Indonesia Needs To Refine Forest-CO2 Rules: Lawyers
Author: Sunanda Creagh
JAKARTA,- Confusing and conflicting regulations are scaring away investors from Indonesia's fledgling forest carbon credit scheme aimed at curbing deforestation, lawyers said on Monday.
A U.N.-backed scheme called reduced emissions from deforestation and degradation (REDD) could potentially unlock billions of dollars in annual carbon credit sales for developing nations that protect their forests from illegal logging and other threats.
Indonesia in May became the first country to issue a legal framework for REDD, anticipating the scheme's inclusion in a broader U.N. climate pact during a major gathering in Copenhagen this year.
However, project developers will struggle for up to five years to attract necessary volumes of private investment to sustain REDD projects without public funding, said Martijn Wilder, a partner at Baker & McKenzie.
"We are probably three, four or five years away in terms of having a really significant liquid private sector market so the issue is how do we fund it at the moment," he told a forum of REDD project developers and policy-makers in Jakarta on Monday.
"There is direct funding from governments such as Norway or through the World Bank, but the key issue is how much do we rely on public sector financing or on private sector financing," said Wilder, head of Baker & McKenzie's global climate change and emissions trading practice.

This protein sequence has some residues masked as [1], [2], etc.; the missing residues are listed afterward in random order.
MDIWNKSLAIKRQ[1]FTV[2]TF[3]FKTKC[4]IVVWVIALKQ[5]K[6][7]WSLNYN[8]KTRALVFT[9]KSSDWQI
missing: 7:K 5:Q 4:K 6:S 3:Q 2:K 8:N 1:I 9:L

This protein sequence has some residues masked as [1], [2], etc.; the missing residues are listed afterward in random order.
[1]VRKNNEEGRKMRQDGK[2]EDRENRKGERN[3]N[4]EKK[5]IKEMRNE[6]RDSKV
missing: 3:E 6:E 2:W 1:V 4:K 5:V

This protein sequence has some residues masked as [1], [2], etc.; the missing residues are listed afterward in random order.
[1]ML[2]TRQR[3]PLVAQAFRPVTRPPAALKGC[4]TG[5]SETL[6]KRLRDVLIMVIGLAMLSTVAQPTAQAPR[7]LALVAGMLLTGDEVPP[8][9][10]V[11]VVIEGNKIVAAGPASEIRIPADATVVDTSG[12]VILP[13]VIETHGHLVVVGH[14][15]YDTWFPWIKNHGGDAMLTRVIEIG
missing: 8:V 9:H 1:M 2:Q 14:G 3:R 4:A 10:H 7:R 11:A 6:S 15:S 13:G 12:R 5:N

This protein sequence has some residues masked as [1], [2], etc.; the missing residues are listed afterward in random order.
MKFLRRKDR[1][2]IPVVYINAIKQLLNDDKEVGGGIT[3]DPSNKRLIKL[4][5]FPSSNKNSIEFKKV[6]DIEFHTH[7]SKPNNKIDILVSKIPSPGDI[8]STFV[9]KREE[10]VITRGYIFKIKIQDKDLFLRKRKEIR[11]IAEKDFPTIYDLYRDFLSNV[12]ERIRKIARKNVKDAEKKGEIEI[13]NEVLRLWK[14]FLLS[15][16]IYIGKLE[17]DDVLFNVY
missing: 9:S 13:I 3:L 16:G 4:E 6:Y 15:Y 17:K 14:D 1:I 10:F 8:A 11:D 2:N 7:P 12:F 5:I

Deforestation is responsible for nearly 20 percent of mankind's greenhouse gas emissions.
The United Nations, World Bank and numerous governments back REDD projects in developing nations that halt forest loss and pay local communities compensation as well as help them develop alternative livelihoods.
In return, rich nations and companies can buy REDD carbon offsets to meet their emissions obligations at home. A U.N.-backed market, though, will only come into force from 2013 if there's a global climate pact and the infant sector is presently supported by the voluntary carbon offset market and donor funding.
Luke Devine, a foreign consultant from Hadiputranto, Hadinoto and Partners and a specialist on Indonesia's REDD regulations said the Ministry of Forestry had issued two sets of conflicting regulations that nevertheless have some areas of overlap, creating uncertainty for project developers.
"Until there's certainty about these issues -- of land tenure, what concession do I have, who is supposed to issue the concession, how long can it be issued for, what's the revenue sharing arrangement -- until these issues are finally determined it is going to be very, very difficult to get access to that private sector financing because it will be a very high-risk investment for investors," he said.
Forestry Minister H.M.S. Kaban told Monday's forum that the government was finalising a national strategy on REDD for 2012 and called for patience from project developers.
Doddy S. Sukadri, an official from the National Council for Climate Change, asked investors to remember that the legal framework is a work in progress.
"If someone said that some of the decrees are not matching, I think that's normal. All this will be revisited but at least this is a reflection from the Ministry of Forestry that they are doing something and no other country is doing something," he said.
(Editing by David Fogarty)